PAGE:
The boys and I had dinner down in Market Square last night, then headed over to the Tennessee Theatre for the night's Knoxville Symphony concert. The Smetana tone poem was wonderful; not only because of its simple yet powerful chord progressions, but also because I've played it before with the Jefferson Symphony back home, and so the piece served as a bittersweet invocation of times past. Following The Moldau, Misha Dichter (of Cipa and Misha fame) arrived on stage, and the audience applauded gaily. Having read the program notes ahead of time, I knew that a few of his favorite composers were Liszt, Rachmaninoff and Tchaikovsky; since he had opted to play a three-movement Tchaikovsky piano concerto, I quipped to my friend that it seemed as though we had "gotten the short end of the stick" in this instance. Turns out, I was right. The pieces were muddy, repetetive and duly unimpressive. I joked, as soon as we had reached intermission, that the concert so far could be summed up by saying, "I went to see a world-renowned pianist play chopsticks." The concert concluded with Dvorak's 8th Symphony, a pleasant Slavonic tune which served to remove the Tchaikovsky left sloshing in my brain. Additionally, the older couple sitting directly in front of us continued to use opera glasses, though for what, I don't know; perhaps they were interested in seeing how sloppy the second violin's fingering was.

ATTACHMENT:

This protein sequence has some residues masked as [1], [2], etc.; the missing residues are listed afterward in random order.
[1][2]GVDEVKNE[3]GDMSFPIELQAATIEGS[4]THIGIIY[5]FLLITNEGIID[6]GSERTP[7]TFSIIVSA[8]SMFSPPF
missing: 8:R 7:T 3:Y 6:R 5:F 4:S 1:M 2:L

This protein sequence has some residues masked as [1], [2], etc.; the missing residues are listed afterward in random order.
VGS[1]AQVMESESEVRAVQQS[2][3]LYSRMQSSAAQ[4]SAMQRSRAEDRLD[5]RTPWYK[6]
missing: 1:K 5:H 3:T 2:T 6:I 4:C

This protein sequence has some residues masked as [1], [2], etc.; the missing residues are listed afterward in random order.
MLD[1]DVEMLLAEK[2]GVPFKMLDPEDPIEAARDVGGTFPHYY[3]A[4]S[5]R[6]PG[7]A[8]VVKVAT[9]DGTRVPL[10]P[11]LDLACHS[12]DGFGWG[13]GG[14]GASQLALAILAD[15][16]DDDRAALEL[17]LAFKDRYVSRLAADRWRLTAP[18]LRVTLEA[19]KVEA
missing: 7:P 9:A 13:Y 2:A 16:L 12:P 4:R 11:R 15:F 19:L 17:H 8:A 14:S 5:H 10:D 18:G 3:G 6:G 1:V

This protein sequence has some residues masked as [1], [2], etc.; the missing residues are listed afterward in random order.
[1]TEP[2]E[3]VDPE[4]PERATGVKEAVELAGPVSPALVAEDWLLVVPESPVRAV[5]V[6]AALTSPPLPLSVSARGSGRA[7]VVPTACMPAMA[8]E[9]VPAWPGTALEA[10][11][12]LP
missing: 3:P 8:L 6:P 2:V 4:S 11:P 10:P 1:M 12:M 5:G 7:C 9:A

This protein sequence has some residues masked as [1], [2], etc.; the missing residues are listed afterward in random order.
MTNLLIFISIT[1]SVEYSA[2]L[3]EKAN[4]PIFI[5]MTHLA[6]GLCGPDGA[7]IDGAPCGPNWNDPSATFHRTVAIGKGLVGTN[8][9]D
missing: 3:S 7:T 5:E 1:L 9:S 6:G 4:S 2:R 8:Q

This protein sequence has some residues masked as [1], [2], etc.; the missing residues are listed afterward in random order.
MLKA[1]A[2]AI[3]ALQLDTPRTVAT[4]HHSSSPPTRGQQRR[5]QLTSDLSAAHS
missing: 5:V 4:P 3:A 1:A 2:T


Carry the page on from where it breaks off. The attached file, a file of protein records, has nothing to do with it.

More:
One of our favorite professors and his wife were in attendance as well; their seats were down below where we perched in the balcony. They waved up at us at intermission, and we waved back down, then proceeded to invent methods for striking them with projectiles from our beneficially elevated position. I suppose that's what happens when one is forced to listen to a famous pianist pound indiscriminately on a beautiful piano for forty minutes.
I'm just kidding, of course. About hitting the professor with objects from the balcony, anyway.
1 day ago